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3 reasons to see 'God's Not Dead'

'God's Not Dead' in theater on March, 21 2014 (Credit: Imagine you're a college freshman in your first day of classes.  Your philosophy professor informs the entire class that they will need to disavow, in writing, the existence of God or face a failing grade.  Other students begin scribbling the words, "God Is Dead" on pieces of paper as instructed.  What would you do?

In the upcoming movie, God's Not Dead, Josh Wheaton (played by Shane Harper) must choose between his faith and his future.  He nervously refuses the professor's request.  The professor responds by assigning him a daunting task: Josh must prove God's existence through evidence and arguments and by engaging the professor in a head-to-head debate in front of the class. He is just one of several characters who are challenged to stand up for their faith.

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5 ways to debate same-sex marriage

Gay couples from left, Cleopatra De Leon and Nicole Dimetman, and Mark Phariss and Victor Holmes, give a news conference in San Antonio on Wednesday, Feb. 26, 2014 after U.S. Federal Judge Orlando Garcia declared a same-sex marriage ban in deeply conservative Texas unconstitutional (Credit: San Antonio Express-News/ Jerry Lara) Texas has joined the growing list of states whose judges have struck down constitutional bans on same-sex marriage, alongside other "Bible Belt" states such as Virginia, Oklahoma, and Kentucky.  More than ever before, those who believe in biblical marriage will be forced to defend their position.  Here's how I foresee the debate proceeding.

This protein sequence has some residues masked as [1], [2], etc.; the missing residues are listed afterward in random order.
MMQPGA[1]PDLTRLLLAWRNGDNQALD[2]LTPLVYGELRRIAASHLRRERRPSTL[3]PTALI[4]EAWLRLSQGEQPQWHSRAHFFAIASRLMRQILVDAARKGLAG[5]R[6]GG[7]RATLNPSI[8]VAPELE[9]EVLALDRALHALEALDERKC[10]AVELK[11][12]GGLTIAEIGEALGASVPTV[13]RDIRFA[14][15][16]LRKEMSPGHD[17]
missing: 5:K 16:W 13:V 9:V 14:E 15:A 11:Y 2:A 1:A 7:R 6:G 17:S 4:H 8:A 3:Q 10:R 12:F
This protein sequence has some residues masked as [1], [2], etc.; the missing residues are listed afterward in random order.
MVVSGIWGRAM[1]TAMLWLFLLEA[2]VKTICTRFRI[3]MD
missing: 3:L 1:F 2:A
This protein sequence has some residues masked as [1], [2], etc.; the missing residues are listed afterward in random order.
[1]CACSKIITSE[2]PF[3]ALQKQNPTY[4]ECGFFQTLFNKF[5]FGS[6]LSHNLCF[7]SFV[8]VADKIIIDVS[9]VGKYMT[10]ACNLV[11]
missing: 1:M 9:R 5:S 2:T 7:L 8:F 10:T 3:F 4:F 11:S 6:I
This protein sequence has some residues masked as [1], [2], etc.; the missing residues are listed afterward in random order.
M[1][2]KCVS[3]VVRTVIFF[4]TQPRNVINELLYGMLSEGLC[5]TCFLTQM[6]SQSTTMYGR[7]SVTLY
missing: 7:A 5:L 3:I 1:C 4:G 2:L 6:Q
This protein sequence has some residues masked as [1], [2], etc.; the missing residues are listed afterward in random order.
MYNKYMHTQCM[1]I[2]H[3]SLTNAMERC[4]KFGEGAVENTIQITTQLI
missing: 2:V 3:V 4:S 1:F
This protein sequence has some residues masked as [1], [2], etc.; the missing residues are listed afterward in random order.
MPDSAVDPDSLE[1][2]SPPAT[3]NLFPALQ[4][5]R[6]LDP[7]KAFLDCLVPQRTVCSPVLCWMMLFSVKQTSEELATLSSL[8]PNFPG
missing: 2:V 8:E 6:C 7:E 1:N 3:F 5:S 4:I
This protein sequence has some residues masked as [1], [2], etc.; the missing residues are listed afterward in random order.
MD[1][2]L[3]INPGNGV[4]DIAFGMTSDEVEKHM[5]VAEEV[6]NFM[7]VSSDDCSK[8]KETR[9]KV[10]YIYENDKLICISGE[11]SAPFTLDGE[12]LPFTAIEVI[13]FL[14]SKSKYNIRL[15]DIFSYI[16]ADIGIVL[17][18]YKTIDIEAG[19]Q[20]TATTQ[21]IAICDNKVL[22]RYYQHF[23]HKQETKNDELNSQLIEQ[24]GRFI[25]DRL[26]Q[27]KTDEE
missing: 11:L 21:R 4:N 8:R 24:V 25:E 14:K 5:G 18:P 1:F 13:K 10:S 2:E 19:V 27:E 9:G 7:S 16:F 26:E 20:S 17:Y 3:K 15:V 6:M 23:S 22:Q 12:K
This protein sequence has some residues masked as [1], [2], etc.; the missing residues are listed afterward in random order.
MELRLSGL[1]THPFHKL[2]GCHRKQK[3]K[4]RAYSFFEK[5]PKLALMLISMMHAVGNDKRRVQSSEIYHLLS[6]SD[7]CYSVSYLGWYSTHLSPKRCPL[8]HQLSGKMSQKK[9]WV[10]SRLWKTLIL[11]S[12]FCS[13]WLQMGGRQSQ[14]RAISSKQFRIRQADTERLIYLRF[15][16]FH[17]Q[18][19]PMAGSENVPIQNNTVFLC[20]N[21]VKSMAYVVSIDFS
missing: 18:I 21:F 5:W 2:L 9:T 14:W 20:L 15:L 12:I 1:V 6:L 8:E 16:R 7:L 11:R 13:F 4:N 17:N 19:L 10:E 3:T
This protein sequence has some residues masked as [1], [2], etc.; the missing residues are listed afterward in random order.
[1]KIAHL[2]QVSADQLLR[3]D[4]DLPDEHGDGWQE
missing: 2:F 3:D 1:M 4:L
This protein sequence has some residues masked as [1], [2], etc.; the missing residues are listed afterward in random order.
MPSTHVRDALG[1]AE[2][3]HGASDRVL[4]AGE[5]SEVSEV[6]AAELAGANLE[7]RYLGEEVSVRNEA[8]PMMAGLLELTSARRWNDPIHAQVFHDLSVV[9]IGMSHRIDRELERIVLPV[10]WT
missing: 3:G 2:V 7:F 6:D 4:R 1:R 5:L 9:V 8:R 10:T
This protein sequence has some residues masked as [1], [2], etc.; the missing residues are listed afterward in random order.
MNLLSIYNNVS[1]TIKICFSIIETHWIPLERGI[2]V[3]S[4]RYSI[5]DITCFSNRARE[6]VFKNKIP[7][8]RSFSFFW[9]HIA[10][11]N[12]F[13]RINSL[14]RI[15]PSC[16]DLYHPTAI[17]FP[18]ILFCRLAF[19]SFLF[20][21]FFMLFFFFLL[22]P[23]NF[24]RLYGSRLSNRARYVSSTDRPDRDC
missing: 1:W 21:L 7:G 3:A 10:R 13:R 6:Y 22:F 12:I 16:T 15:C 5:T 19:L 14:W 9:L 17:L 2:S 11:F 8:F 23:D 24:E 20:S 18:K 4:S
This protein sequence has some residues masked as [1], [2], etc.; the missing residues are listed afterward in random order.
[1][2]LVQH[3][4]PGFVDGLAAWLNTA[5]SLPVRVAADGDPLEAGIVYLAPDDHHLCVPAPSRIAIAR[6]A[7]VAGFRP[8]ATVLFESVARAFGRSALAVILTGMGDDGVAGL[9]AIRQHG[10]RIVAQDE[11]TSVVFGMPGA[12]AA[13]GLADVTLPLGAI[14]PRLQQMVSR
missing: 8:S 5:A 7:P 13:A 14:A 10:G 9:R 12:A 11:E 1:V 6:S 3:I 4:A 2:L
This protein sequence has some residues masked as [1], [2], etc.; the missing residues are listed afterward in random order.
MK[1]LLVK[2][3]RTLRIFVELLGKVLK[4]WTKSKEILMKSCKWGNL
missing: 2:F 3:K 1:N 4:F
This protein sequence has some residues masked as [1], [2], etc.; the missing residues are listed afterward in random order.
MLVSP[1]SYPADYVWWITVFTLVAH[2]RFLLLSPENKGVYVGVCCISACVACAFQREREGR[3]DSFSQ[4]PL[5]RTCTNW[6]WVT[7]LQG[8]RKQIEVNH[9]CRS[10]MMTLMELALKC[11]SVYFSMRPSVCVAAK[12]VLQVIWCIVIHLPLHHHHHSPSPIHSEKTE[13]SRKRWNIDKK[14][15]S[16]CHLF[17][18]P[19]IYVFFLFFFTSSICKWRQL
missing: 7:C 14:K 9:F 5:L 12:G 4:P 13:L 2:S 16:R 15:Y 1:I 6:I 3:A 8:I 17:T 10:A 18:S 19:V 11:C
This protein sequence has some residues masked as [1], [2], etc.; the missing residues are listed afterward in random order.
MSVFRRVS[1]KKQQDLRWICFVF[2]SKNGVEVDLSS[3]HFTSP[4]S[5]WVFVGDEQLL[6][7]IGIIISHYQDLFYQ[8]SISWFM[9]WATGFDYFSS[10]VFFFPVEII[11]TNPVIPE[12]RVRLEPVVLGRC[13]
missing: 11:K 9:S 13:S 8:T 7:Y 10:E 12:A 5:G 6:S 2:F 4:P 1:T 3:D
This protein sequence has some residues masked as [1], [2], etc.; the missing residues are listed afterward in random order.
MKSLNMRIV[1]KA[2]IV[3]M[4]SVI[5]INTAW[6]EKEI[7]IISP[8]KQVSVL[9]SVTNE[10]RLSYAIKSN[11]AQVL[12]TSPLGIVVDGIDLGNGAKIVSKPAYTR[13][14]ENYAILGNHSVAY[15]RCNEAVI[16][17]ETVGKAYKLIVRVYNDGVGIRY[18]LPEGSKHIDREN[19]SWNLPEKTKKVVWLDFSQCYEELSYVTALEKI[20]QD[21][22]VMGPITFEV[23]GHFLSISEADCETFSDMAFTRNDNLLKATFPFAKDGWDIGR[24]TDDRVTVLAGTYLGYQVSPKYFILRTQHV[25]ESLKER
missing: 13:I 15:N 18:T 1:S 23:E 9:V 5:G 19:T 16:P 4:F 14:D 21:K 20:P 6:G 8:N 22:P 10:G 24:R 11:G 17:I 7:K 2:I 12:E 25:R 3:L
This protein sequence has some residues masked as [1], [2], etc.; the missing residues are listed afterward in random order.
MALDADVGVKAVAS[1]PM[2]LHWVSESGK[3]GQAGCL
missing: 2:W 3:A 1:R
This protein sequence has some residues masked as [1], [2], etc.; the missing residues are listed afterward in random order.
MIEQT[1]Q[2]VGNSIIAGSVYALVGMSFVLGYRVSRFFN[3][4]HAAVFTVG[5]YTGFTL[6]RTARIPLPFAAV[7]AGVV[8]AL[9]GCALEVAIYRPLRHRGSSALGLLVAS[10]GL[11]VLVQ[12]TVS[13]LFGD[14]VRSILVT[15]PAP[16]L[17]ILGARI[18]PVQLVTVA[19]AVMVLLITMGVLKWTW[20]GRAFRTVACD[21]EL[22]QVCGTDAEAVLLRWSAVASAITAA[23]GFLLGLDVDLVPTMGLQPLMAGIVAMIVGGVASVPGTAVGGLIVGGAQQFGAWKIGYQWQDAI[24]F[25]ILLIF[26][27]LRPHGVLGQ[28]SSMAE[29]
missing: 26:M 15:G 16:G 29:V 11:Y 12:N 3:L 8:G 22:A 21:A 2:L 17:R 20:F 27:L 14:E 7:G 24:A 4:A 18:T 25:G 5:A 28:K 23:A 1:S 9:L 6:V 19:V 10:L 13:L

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What would you do if someone tried to sell you his baby?

On February 27th End It Movement calls for a light on slavery day. Supporters draw a red ex on their hand (Credit: End it Movement) Tanner Wendell Stewart is a professional photographer.  He was in Sofia, Bulgaria when a Roma Gypsy man tried to sell his six-month-old son to him for $50, because Stewart said the baby was beautiful.  That moment inspired Stewart to do something.  He has now published a 365-day photo journal created to abolish human trafficking.

Called "Shoot the Skies," the book's photographs are stunning—a starry sky over snow-peaked mountains, a lightning storm over the plains, and other amazing moments in nature.  Every dollar goes to The A21 Campaign, which exists to abolish injustice in the 21st century through awareness and education.  There are an estimated 27 million slaves in the world today—A21 focuses on rescuing one victim at a time.

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This event could change our nation

Have you adopted a campus yet?  #cdop14 (Credit: Collegiate Day of Prayer via Facebook) An historic event is happening tomorrow which could change the direction of our nation.  The Collegiate Day of Prayer has been organized by leaders from 24 collegiate ministries including The Navigators, Cru (formerly Campus Crusade For Christ), and InterVarsity.  On February 27, 1212 churches and communities will pray for 1912 campuses from 673 cities, 50 states, and seven countries.  Why?

In 1823, every major university in America agreed to set aside the last Thursday in February as a day of united prayer for colleges.  They gathered to pray on February 27 for God to change the future of their generation.  They saw college students as the future of society, and believed that their values would become the values of America.

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Oldest Holocaust survivor's story nominated for Oscar

Photo dated July 2010 made available by the makers of the Oscar nominated documentary The Lady in Number 6, in which she tells her story, of Alice Herz-Sommer, believed to be the oldest-known survivor of the Holocaust, who died in London on Sunday morning at the age of 110. Herz-Sommers devotion to the piano and to her son sustained her through two years in a Nazi prison camp. (AP) The world's oldest Holocaust survivor died last week.

Alice Herz-Sommer was 110 years old.  She was an amazing lady—she lived entirely alone in a tiny London flat and played the piano for hours every day, practicing her beloved Bach and Beethoven.  Seven decades ago she was a successful concert pianist in central Europe when she received her deportation summons from the Nazis.  Her mother and husband had already been taken to Auschwitz by the time she and her five-year-old son were sent to the Theresienstadt Concentration Camp.

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